While walking to the library recently, I noticed a discarded headboard and footboard from a child’s bed. The footboard was straight across and the headboard seemed to be intact. I liked the idea that the wood was turned with elaborate and pretty designs. A man who was passing by stopped and sat on the footboard; it seemed to function as a seat. I hit on an idea.
When I returned from the library, both were gone. I hope they found new life as a bed again. My idea will work with old beds made from wood or metal. Metal fencing can work as well.
You will need
- · A headboard and footboard
- · 2-by-4 lumber
- · 1-by-4 lumber (optional)
- · General woodworking tools
- · Three inch long wood screws, #10
- · Metal or woodworking refinishing materials
- · Stain and sealer or primer and paint for metal or wood
Evaluate your headboard and footboard. If the footboard has a curved top, reshape it to be straight. The footboard will become the front of the bench; your legs will hang over it. Measure your favorite chair that allows you to sit with your feet flat on the floor. The height of the seat will become the height of your bench. Most chairs and benches have an average height of 18″. We’ll use that measurement.
If the paint or finish on the headboard and footboard is in good shape, you can leave it alone. If not, strip the paint and finish using your favorite method. There are books and websites that explain the process in detail. There are several eco-friendly and non-toxic paint strippers on the market today. It is always advisable to wear the proper safety gear when stripping and/or refinishing wood or metal.
Measure the length of the headboard and footboard; this is the length of your bench. Cut two 2-by-4’s to length but do not attach them yet. Place your tape measure at the front side of the headboard post 18″ from the ground and measure out 18″. This is the depth of the seat. Measure the width of the footboard at the widest point and subtract it from the 18″. Measure the width of both the 2-by-4 boards and subtract that from the result. This will be the length of the cross pieces you will cut from the 2-by-4 lumber. Let’s say for example that the footboard width is four inches. Your equation will look something like this: 18 – 4= 14. 14 – 3 = 11. (The stock width of a 2-by-4 is 1.5 inches.) Your cross pieces will be 11″ long.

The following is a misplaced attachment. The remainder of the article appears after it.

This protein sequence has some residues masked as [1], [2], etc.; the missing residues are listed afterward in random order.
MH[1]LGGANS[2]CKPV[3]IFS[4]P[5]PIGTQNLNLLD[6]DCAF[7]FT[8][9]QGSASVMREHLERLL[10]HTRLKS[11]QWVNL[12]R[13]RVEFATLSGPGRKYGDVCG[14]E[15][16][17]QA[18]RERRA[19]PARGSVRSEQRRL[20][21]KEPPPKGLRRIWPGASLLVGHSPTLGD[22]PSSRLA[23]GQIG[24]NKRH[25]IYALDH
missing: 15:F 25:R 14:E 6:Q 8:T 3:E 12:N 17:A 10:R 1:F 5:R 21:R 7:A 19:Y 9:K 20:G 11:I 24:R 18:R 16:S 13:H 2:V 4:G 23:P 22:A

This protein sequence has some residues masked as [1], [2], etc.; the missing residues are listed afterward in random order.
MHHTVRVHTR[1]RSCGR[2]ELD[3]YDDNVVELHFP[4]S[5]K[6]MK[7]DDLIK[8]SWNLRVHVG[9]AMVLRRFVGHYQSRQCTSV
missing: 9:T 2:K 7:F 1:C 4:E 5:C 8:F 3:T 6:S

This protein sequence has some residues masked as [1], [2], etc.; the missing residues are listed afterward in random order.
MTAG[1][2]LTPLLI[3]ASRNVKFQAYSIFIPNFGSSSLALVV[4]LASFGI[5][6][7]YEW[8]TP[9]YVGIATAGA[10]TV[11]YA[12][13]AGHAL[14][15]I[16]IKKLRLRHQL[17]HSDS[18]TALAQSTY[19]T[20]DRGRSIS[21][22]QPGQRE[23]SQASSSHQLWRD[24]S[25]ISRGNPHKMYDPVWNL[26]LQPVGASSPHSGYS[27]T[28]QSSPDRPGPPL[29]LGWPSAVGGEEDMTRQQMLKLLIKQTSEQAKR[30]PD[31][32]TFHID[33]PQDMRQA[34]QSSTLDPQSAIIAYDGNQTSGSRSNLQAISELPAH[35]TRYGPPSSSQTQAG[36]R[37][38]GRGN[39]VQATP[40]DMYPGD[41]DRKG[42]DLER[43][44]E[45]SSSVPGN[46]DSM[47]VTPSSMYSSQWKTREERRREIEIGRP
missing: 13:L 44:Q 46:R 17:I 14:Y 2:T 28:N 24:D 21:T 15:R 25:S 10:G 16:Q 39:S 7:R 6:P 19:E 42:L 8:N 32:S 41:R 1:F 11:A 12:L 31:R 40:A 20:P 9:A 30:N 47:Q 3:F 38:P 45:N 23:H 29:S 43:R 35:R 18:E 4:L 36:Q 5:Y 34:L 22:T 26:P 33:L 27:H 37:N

Cut four pieces, each 11″ long. One will be attached to the long pieces on the inside, creating a rectangle. The other two will be spaced evenly to create a seat.
Attach the frame to the headboard and footboard 18″ from the floor, making sure you drill from the inside of the seat frame. Insert the screws about a quarter-inch into the wood, ensure the seat is level and drive them all the way home. Drilling pilot holes will help.
You can also use a metal frame for your bench; ensure the pieces are attached to each other and the headboard/footboard securely.
There are different ways of creating a seat. The first is to cover the seat with MDF or plywood and to cover it with a cushion.
The second is to use furniture springs. You can use wavy or spiral springs; there are books and websites to explain the easy process. Cover with canvas or other cloth; place seats on top.
The third is to use webbing straps. Cut lengths of webbing to wrap around the seat frame and attach the ends to the insides of the boards. The cushions will sit on top.
The fourth is to use 1-by-4 wood attached side by side. Place your cushions on top.
You can also use the springs and wire frame from the bed frame. Cut the wire with bolt cutters, attach D-rings to the wood and attach the springs and wire frame to the inside.
Create your seat using your desired method.
Finish your bench in your favorite color(s) and position it in place. Sit down and enjoy.
If the bench is to be used outside, ensure that products are used to protect it from the elements and the sun’s UV rays.
You will be recycling usable items that would otherwise wind up in a landfill. It could also become a gift for friends, family or relatives.
Source: The author of this article has over 40 years of experience in diverse subjects and skills such as DIY, home improvement and repair, crafting, designing, and building furniture, outdoor projects, RV’ing and more.